Amber's Dysautonomia & EDS Story

Our awareness of an issue began in February of 2013 when Amber was just barely 11 years old.  Amber and I came down, on the same day, with an intestinal virus that was unpleasant, but short lived.  Even with my IBS, I was back among the normal functioning people within 5 days.  That is something of a miracle for me, especially since Amber was still ill.

Amber had been a freakishly healthy, although somewhat physically quirky child, except for the once a year occurrence of strep when she was still in parochial school. Since we had started homeschooling the child rarely even had a cold. So, for me to be completely over a virus and her to have it still lingering was odd.  After initially making too many bathroom visits, Amber now pretty much didn't need to go for days on end.  We consulted with the pediatrician's nurse line and they gave me a few solution options.

December 2012, before we noticed any problems, and about 10 pounds heavier than December 2013.
Initially those options seemed to work, but the problem kept recurring. Eventually we ended up taking Amber into the pediatrician who ordered the first set of blood tests.  You know of course that everything came back normal.  That's how these things go.  So, again I was given some different options to help Amber and we tried to deal with the growing problem.

By mid-March Amber was starting to have stomach / abdominal pain and was referred on to the pediatric GI doctor.  Thankfully. The GI doctor ordered a massive number of blood and other tests to be done on Amber as well as an upper endoscopy, which happened by the first week of April. The endoscopy showed that Amber had duodenitis, an inflamed duodenum.  Amber was immediately checked for Celiac disease, through biopsy and blood work.  It was, thankfully, negative.

Amber was prescribed with more medication that did nothing for her condition.  She just continued to be in more pain, look sicker, and pretty much decline in health.  Everything hurt her.  How she managed to make it through each day, I will never know.  She was quite a little trooper and still persisted through homeschool from the couch even when she was in a terrible brain fog.  The light had left her eyes.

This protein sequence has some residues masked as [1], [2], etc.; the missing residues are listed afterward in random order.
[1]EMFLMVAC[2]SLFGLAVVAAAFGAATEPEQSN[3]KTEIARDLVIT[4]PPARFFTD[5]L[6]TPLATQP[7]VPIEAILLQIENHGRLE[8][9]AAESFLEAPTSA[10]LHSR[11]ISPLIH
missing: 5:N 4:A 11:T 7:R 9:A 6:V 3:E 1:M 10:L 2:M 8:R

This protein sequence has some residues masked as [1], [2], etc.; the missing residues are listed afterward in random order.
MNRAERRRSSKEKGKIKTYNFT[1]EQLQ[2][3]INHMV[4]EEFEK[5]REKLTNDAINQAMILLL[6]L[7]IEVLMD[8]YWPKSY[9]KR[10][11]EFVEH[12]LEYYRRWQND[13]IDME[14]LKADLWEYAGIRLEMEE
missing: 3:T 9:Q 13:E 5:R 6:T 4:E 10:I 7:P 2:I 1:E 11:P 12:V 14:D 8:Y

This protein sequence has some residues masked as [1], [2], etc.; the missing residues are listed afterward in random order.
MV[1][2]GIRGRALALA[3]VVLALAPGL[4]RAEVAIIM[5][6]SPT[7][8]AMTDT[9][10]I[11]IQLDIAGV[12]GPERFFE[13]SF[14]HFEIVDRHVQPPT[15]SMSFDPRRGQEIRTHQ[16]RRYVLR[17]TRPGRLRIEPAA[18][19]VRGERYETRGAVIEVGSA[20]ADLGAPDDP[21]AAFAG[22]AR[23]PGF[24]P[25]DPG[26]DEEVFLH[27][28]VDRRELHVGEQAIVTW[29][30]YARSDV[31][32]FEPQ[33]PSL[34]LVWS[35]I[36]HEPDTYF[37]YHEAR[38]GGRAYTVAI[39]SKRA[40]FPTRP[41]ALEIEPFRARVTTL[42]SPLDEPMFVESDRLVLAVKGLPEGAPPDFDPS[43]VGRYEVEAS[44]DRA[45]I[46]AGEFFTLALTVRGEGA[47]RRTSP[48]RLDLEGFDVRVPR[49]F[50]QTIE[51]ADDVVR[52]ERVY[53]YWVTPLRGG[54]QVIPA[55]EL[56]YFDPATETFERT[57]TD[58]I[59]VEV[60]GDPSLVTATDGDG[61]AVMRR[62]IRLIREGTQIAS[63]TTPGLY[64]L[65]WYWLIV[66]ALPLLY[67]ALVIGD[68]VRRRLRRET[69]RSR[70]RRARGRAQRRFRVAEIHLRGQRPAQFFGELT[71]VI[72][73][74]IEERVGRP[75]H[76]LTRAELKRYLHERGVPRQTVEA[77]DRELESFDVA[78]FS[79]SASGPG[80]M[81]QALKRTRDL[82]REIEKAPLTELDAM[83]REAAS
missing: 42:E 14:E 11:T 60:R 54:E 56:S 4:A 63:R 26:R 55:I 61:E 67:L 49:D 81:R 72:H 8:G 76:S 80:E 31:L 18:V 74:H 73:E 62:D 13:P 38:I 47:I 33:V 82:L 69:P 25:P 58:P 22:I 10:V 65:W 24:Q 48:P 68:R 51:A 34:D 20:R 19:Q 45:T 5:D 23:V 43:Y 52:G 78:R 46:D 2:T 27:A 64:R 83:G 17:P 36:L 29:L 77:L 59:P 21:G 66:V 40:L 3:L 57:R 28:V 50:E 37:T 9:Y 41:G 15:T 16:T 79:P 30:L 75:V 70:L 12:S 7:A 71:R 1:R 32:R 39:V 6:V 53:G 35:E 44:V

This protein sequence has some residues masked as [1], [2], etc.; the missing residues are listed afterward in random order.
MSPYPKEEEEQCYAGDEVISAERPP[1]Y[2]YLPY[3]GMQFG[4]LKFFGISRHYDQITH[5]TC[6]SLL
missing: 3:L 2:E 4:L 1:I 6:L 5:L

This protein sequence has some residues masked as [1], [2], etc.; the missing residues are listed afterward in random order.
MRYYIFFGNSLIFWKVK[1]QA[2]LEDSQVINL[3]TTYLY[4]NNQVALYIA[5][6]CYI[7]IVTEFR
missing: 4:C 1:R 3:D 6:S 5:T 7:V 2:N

May, 2013.  Amber performed with her chimes choir about two hours after this was taken. How? I will never know
A month later through a second upper endoscopy, Amber was diagnosed with chronic duodenitis but we had no answer as to the cause.  The GI doctor immediately scheduled Amber for a small intestine bacterial overgrowth (SIBO) hydrogen breath test. Amber passed the test and did not even remotely have SIBO. You name it and the test was being done on the child.  Eventually, the GI doctor decided that Crohn's disease might be a real possibility and scheduled every possible Crohn's diagnosing test.

Around the same time a friend of our family's was diagnosed with Fructose Malabsorption.  She mentioned that this might be something we should consider for Amber.  I brought it up with the GI doctor and she was more than happy to run the breath test for FM.  She did think, even if Amber had FM, that there was an underlying cause and it turns out she was right.

So, in late October, 2013 Amber went through a barium swallow x-ray, a barium ct scan, the capsule endoscopy (where she swallowed the camera pill), and another hydrogen breath test.  Everything came back normal(ish) except the breath test. She was promptly diagnosed with Fructose Malabsorption.

The GI doctor continued to pursue possible causes of the FM, feeling that it was a secondary diagnosis; meaning that it was the result of another condition. Let me just say that I LOVE this GI doctor and she was entirely correct.

We continued working with the GI doctor and the dietician to structure a low FODMAP diet for Amber that allowed her intestines to heal as well as provide her with nutrients to thrive and grow.  Amber lost roughly 10 pounds in 11 months and was considered malnutrioned by the time we managed to get things straightened out. She slowly began to heal and we found more foods that she tolerated in small amounts (hurray for yellow bell peppers).  Amber even began to gain some weight and grow again.  All the while the GI doctor was thinking about the underlying cause.